Passengers on the Greenford Branch will have to change to get to and from Paddington and I suspect some will moan.
But for many passengers from Greenford to the West End, the City or Canary Wharf, they will have an easier journey with just one change at West Ealing.
- The Greenford Branch shuttle frequency of 4 tph fits well with the Crossrail and Paddington services.
- I suspect that every shuttle arriving from Greenford will arrive so that passengers for London can just walk across the platform and get a train to Central London.
- The maximum wait for a Crossrail train to Liverpool Street will be seven and a half minutes all day.
- If passengers need to cross between the shuttle platform and the Westbound Crossrail platform there will be a bridge with stairs and a lift.
These are the timings before and after Crossrail opens between Greenford and Liverpool Street.
- Currently, using the Metropolitan Line across Central London – 66 minutes
- Crossrail and the shuttle – 31 minutes plus how long it takes to change trains at West Ealing.
Greenford to Canary Wharf gives these timings.
- Currently, changing to the Underground at Paddington – 75 minutes
- Crossrail and the shuttle – 37 minutes plus how long it takes to change trains at West Ealing.
And these timings apply between Greenford and Heathrow Terminal 4.
- Currently, changing at Ealing Broadway – 54 minutes
- Crossrail and the shuttle – 28 minutes plus how long it takes to change trains at West Ealing.
I suspect that each 4 tph shuttle will be timed to arrive at West Ealing, so that someone with a child in a buggy and a heavy case has time to cross the line using the bridge and the lifts.
Trains On The Greenford Branch
The Greenford Branch is not electrified and there seem to be no plans to electify the whole line.
But if you look at the pictures, that I took yesterday, you’ll see the foundations for the gantries are there to electrify the bay platform 5 .
Initially, the shuttle will have to be run by something like the current Class 165 trains.
Simple mathematics says that to provide a four tph shuttle two trains will be needed.
There would be no major infrastructure changes, as the line is mainly double-track, so the trains could probably pass easily. But there might need to be an additional crossover to allow trains to run on the correct line.
But these trains have their problems, which were illustrated yesterday, when a fit young lady with a toddler in a buggy didn’t board the train as fast as she would have done at a typical Overground station with a modern Class 378 train.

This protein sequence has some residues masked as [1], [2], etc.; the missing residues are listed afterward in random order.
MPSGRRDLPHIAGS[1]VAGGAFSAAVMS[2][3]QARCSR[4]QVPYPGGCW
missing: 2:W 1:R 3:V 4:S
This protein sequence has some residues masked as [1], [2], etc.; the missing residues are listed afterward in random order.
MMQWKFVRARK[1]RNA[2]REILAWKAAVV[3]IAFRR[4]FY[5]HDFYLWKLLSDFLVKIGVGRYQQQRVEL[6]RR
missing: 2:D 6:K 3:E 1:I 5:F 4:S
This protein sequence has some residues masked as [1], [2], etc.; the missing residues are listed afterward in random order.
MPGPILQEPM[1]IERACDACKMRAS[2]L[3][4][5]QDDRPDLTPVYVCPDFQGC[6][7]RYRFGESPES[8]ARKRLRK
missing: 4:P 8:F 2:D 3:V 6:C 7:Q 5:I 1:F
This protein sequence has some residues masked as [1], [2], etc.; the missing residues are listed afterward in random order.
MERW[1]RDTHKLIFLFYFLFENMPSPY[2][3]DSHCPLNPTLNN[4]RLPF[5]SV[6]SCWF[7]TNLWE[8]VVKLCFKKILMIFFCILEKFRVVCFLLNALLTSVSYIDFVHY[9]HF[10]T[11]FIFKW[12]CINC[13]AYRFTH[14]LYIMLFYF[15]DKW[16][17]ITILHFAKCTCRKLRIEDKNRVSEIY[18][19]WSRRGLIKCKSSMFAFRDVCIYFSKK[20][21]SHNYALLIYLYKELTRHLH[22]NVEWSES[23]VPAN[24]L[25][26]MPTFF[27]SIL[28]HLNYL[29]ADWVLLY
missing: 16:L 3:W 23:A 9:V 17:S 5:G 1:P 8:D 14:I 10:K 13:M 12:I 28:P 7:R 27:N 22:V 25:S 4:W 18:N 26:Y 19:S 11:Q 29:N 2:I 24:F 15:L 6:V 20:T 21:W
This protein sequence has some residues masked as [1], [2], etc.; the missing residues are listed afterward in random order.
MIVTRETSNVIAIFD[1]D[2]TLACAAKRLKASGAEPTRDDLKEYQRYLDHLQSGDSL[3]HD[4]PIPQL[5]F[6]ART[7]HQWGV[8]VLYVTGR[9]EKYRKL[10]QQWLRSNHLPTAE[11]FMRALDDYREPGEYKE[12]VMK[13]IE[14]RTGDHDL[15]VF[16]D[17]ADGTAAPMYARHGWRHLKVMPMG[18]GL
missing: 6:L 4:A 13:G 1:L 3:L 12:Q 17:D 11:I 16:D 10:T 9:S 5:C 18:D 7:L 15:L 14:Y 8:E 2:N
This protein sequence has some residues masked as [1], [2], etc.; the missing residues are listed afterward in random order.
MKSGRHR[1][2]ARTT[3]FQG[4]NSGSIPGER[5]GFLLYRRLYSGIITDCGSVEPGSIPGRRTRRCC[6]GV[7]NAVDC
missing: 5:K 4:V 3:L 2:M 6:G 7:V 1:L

As Crossrail will be run to a tight schedule, I doubt that TfL want serious loading delays with wheelchairs, buggies and heavy luggage.
So this means that modern trains must be provided on the Greenford Branch.
There has been a lot of speculation on the Internet, that the Greenford Branch, like the Romford to Upminster Line in the East of the capital, should become part of the London Overground.
This might be a sensible idea, especially as London Overground from 2018 will have some spare modern weheelchair-friendly Class 172 trains,, once the Gospel Oak to Barking Line is fully electrified and running new electric Class 710 trains.
On the other hand, the fleet of eight Class 172 trains, will probably be very much in demand by other train operating companies, as with a change of seats, they’d be ideal for many routes outside of London.
As Baldrick would say, there is a cunning plan, that could be enabled.
The platforms at West Ealing station are all being made step-free for the two types of trains that will use them; Crossrail’s 345s and GWR’s 387s.
This applies to all of the Western Crossrail stations and looking at the bay platform 5 at West Ealing, that has been built to the standard height.
So this would mean that GWR’s 387s would be able to use the platform, once it is electrified, which looks like is happening.
But these trains wouldn’t be able to use the branch, unless it was electrified.
However, London Overground’s new Class 710 trains, would also fit the bay platform.
The Class 710 train, like Crossrail’s 345 are members of Bombardier’s new Aventra family of trains.
As Bombardier demonstrated battery trains in public service nearly two years ago, there has been speculation that Aventras will have a battery capability to do journeys away from the overhead wires.
This is the best information so far!
This article in Global Rail News from 2011, which is entitled Bombardier’s AVENTRA – A new era in train performance, gives some details of the Aventra’s electrical systems. This is said.
AVENTRA can run on both 25kV AC and 750V DC power – the high-efficiency transformers being another area where a heavier component was chosen because, in the long term, it’s cheaper to run. Pairs of cars will run off a common power bus with a converter on one car powering both. The other car can be fitted with power storage devices such as super-capacitors or Lithium-Iron batteries if required.
Bombardier have confirmed the wiring for onboard power storage to me.
Consider use of Class 710 .
- The length of the Greenford Branch is just 4.3 km., so out and back from West Ealing should be within the typical 50 km. range quoted for battery trains.
- The batteries could be used to handle regenerative braking at the various stops to save electricity.
- There would be no need to put up any overhead wires on the branch.
- The Class 710 trains are four-car trains, so would be sufficient capacity for the medium future.
- The Class 710 trains are optimised to call at stations in the shortest time possible. So could we see a faster service on the branch?
- The Class 710 trains are friendly to wheelchairs, buggies and heavy luggage.
- The Class 710 train would just look like a mini-Crossrail train.